whether the refineries that are still operating will be able to keep
North Carolina gets 90% of its gasoline via one of those pipelines, so
the short term outlook here is for widespread shortages. I keep
expecting to hear calls for rationing and price controls, which would
be disastrous. Perhaps the government learned its lesson back in the
As annoying as high gasoline prices are, its better to allow prices to
rise to market levels and allocate resources that way. At $3.00/gallon,
a lot of people will be voluntarily conserving. When prices reach
$4.00/gallon, as I expect they soon will, car-pooling and similar
measures will become a lot more common.
I'm in favor of relief efforts for New Orleans, but not for any federal
assistance for rebuilding. As Katrina made abundantly clear, New
Orleans shouldn't be where it is. Rebuilding a major city below sea
level in the Gulf is simply insane. There'll be another huge hurricane
along shortly, if not next year, soon enough. The US Army Corps of
Engineers has been fighting for years to keep the Mississippi from
changing to its natural course. When, not if, that happens, New Orleans
becomes untenable. And it could happen the next time a major hurricane
strikes the area.
Providing federal subsidies to rebuild New Orleans simply encourages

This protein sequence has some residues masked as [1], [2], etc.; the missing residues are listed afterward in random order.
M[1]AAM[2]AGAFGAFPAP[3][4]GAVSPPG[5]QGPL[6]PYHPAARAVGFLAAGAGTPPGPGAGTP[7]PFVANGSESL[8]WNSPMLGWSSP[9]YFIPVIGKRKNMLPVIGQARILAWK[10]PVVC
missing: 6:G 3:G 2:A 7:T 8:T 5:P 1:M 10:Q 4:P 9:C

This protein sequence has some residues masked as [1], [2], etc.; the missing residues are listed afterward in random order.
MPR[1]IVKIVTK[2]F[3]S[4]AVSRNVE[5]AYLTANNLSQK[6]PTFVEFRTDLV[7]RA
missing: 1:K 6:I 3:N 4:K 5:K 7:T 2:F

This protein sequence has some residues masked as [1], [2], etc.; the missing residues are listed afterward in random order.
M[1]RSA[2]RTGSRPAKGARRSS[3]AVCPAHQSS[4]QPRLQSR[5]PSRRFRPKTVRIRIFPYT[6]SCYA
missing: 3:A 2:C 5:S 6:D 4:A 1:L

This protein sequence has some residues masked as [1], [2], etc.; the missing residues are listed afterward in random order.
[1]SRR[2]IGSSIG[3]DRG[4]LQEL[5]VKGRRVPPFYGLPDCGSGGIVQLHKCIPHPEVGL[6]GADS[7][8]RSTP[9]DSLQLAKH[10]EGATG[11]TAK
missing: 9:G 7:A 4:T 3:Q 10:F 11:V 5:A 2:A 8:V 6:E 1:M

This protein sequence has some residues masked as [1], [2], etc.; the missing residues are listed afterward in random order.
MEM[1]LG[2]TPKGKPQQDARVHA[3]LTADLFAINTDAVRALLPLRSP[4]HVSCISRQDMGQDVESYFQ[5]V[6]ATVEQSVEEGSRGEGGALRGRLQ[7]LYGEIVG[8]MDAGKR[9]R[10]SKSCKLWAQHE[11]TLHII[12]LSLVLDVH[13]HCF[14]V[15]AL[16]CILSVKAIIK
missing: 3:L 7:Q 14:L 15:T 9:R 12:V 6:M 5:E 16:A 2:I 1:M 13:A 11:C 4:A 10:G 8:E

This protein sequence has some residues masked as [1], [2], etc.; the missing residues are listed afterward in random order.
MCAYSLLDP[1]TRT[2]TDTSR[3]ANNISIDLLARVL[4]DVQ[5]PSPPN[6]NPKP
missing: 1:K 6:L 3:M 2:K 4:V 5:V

people to build where they otherwise wouldn't, and where they
shouldn't, putting a million or more people at risk of another major
catastrophe, worse than what's just happened. Perhaps the best course
would be to rename New Orleans to Old Orleans and build New New Orleans
somewhere upriver where the ground is above sea level.
When I mentioned this to someone, he commented that the Netherlands is
below sea level and has survived that way for hundreds of years. "Yes,"
I replied, "but when was the last time the Netherlands was threatened
by a Category 5 hurricane?" New Orleans is built in a bowl below sea
level, surrounded on all sides by the ocean, swamps, and a lake half
the size of Rhode Island. Spending $100 billion to rebuild it in its
current location is simply madness.
- Netflix is definitely screwing with me. I sent back my last
three discs on 29 August, and they were all three acknowledged as
received by Netflix on 30 August. The next three discs should have all
shipped on 30 August, and arrived on 31 August. Instead, Netflix
shipped only one of the three on 30 August, which I received on 31
They claim to have shipped the other two discs on 31 August, a day
late, with ETAs of 2 and 3 September, rather than 1 September. In fact,
neither disc arrived yesterday. I could write one off as a result of a
delay by the post office, but the likelihood of both discs not arriving
in one day due to post office delays is very small. So, one of two
things is almost certainly true: (1) Netflix is lying about shipping
the discs on 31 August, or (2) Netflix shipped the discs on 31 August,
but from a remote distribution center rather than from our local
My problem with Netflix isn't that they refuse to drive themselves into